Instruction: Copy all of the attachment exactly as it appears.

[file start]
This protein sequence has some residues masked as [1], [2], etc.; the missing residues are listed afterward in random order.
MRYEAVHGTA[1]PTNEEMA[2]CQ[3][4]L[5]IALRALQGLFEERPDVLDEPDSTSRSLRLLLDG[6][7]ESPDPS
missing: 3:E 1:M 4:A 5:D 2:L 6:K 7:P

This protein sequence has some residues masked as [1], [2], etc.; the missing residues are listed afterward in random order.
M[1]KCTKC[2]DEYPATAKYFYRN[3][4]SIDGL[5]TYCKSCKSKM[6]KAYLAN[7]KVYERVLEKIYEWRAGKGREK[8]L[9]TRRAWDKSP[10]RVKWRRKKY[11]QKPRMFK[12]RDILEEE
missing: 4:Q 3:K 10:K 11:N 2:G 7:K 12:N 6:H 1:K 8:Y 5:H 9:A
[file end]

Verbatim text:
This protein sequence has some residues masked as [1], [2], etc.; the missing residues are listed afterward in random order.
MRYEAVHGTA[1]PTNEEMA[2]CQ[3][4]L[5]IALRALQGLFEERPDVLDEPDSTSRSLRLLLDG[6][7]ESPDPS
missing: 3:E 1:M 4:A 5:D 2:L 6:K 7:P

This protein sequence has some residues masked as [1], [2], etc.; the missing residues are listed afterward in random order.
M[1]KCTKC[2]DEYPATAKYFYRN[3][4]SIDGL[5]TYCKSCKSKM[6]KAYLAN[7]KVYERVLEKIYEWRAGKGREK[8]L[9]TRRAWDKSP[10]RVKWRRKKY[11]QKPRMFK[12]RDILEEE
missing: 4:Q 3:K 10:K 11:N 2:G 7:K 12:N 6:H 1:K 8:Y 5:H 9:A